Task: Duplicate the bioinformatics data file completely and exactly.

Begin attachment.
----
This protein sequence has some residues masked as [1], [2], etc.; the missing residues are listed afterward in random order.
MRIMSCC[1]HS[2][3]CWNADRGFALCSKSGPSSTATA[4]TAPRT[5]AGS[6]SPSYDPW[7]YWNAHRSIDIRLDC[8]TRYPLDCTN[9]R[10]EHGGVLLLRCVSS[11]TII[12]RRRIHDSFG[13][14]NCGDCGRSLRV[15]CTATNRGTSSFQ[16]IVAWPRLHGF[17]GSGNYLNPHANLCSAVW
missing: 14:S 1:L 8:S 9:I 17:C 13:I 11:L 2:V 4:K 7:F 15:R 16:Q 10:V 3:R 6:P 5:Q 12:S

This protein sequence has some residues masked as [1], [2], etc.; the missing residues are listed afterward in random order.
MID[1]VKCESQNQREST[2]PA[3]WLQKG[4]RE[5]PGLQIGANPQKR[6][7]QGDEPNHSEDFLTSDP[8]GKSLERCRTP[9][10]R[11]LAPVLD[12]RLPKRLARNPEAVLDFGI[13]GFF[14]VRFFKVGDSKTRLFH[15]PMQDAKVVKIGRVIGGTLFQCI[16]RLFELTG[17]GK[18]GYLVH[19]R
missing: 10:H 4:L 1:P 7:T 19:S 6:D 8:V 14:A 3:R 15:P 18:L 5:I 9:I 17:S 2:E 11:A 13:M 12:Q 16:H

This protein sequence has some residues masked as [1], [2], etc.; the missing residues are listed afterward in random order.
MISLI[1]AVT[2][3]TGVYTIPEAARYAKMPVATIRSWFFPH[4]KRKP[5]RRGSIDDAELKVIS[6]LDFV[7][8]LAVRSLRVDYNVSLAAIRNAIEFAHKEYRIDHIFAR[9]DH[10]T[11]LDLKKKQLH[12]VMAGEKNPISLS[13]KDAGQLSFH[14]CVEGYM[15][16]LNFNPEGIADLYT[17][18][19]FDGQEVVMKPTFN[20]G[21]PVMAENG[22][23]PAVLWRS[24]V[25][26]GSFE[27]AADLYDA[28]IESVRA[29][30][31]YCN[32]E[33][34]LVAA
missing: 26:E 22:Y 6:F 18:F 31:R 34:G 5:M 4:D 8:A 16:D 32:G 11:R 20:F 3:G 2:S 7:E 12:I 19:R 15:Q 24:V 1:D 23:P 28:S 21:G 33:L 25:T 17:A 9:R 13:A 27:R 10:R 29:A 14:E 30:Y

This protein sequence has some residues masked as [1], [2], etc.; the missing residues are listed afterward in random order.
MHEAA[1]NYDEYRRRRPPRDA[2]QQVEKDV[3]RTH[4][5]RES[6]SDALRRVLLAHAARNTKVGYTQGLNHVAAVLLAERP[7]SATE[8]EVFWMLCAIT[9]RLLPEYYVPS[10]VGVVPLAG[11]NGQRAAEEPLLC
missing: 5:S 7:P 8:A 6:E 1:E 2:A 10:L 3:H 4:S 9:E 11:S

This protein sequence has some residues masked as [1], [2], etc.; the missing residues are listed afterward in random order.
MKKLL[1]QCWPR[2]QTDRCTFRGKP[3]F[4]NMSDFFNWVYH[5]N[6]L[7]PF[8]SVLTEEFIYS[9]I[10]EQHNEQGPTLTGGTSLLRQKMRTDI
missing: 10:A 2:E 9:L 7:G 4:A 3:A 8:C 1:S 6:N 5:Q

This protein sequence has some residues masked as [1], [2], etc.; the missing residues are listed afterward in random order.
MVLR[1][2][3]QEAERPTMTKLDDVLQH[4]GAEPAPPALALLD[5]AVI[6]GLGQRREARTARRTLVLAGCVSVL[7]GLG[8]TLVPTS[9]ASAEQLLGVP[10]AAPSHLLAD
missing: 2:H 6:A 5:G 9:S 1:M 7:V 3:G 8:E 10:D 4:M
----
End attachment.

This protein sequence has some residues masked as [1], [2], etc.; the missing residues are listed afterward in random order.
MRIMSCC[1]HS[2][3]CWNADRGFALCSKSGPSSTATA[4]TAPRT[5]AGS[6]SPSYDPW[7]YWNAHRSIDIRLDC[8]TRYPLDCTN[9]R[10]EHGGVLLLRCVSS[11]TII[12]RRRIHDSFG[13][14]NCGDCGRSLRV[15]CTATNRGTSSFQ[16]IVAWPRLHGF[17]GSGNYLNPHANLCSAVW
missing: 14:S 1:L 8:S 9:I 17:C 13:I 11:L 2:V 4:K 7:F 15:R 16:Q 10:V 3:R 6:P 5:Q 12:S

This protein sequence has some residues masked as [1], [2], etc.; the missing residues are listed afterward in random order.
MID[1]VKCESQNQREST[2]PA[3]WLQKG[4]RE[5]PGLQIGANPQKR[6][7]QGDEPNHSEDFLTSDP[8]GKSLERCRTP[9][10]R[11]LAPVLD[12]RLPKRLARNPEAVLDFGI[13]GFF[14]VRFFKVGDSKTRLFH[15]PMQDAKVVKIGRVIGGTLFQCI[16]RLFELTG[17]GK[18]GYLVH[19]R
missing: 10:H 4:L 1:P 7:T 19:S 6:D 8:V 14:A 3:R 15:P 18:L 5:I 9:I 17:S 2:E 11:A 13:M 12:Q 16:H

This protein sequence has some residues masked as [1], [2], etc.; the missing residues are listed afterward in random order.
MISLI[1]AVT[2][3]TGVYTIPEAARYAKMPVATIRSWFFPH[4]KRKP[5]RRGSIDDAELKVIS[6]LDFV[7][8]LAVRSLRVDYNVSLAAIRNAIEFAHKEYRIDHIFAR[9]DH[10]T[11]LDLKKKQLH[12]VMAGEKNPISLS[13]KDAGQLSFH[14]CVEGYM[15][16]LNFNPEGIADLYT[17][18][19]FDGQEVVMKPTFN[20]G[21]PVMAENG[22][23]PAVLWRS[24]V[25][26]GSFE[27]AADLYDA[28]IESVRA[29][30][31]YCN[32]E[33][34]LVAA
missing: 26:E 22:Y 6:F 18:F 31:R 34:G 5:M 4:D 8:A 16:D 32:G 11:R 20:F 3:G 2:S 7:E 12:I 19:R 15:Q 24:V 1:D 23:P 28:S 21:G 33:L 25:T 17:A 9:R 13:A 27:R 10:R 29:A 14:E 30:Y

This protein sequence has some residues masked as [1], [2], etc.; the missing residues are listed afterward in random order.
MHEAA[1]NYDEYRRRRPPRDA[2]QQVEKDV[3]RTH[4][5]RES[6]SDALRRVLLAHAARNTKVGYTQGLNHVAAVLLAERP[7]SATE[8]EVFWMLCAIT[9]RLLPEYYVPS[10]VGVVPLAG[11]NGQRAAEEPLLC
missing: 5:S 7:P 8:A 6:E 1:E 2:A 10:L 3:H 4:S 9:E 11:S

This protein sequence has some residues masked as [1], [2], etc.; the missing residues are listed afterward in random order.
MKKLL[1]QCWPR[2]QTDRCTFRGKP[3]F[4]NMSDFFNWVYH[5]N[6]L[7]PF[8]SVLTEEFIYS[9]I[10]EQHNEQGPTLTGGTSLLRQKMRTDI
missing: 10:A 2:E 9:L 7:G 4:A 3:A 8:C 1:S 6:N 5:Q

This protein sequence has some residues masked as [1], [2], etc.; the missing residues are listed afterward in random order.
MVLR[1][2][3]QEAERPTMTKLDDVLQH[4]GAEPAPPALALLD[5]AVI[6]GLGQRREARTARRTLVLAGCVSVL[7]GLG[8]TLVPTS[9]ASAEQLLGVP[10]AAPSHLLAD
missing: 2:H 6:A 5:G 9:S 1:M 7:V 3:G 8:E 10:D 4:M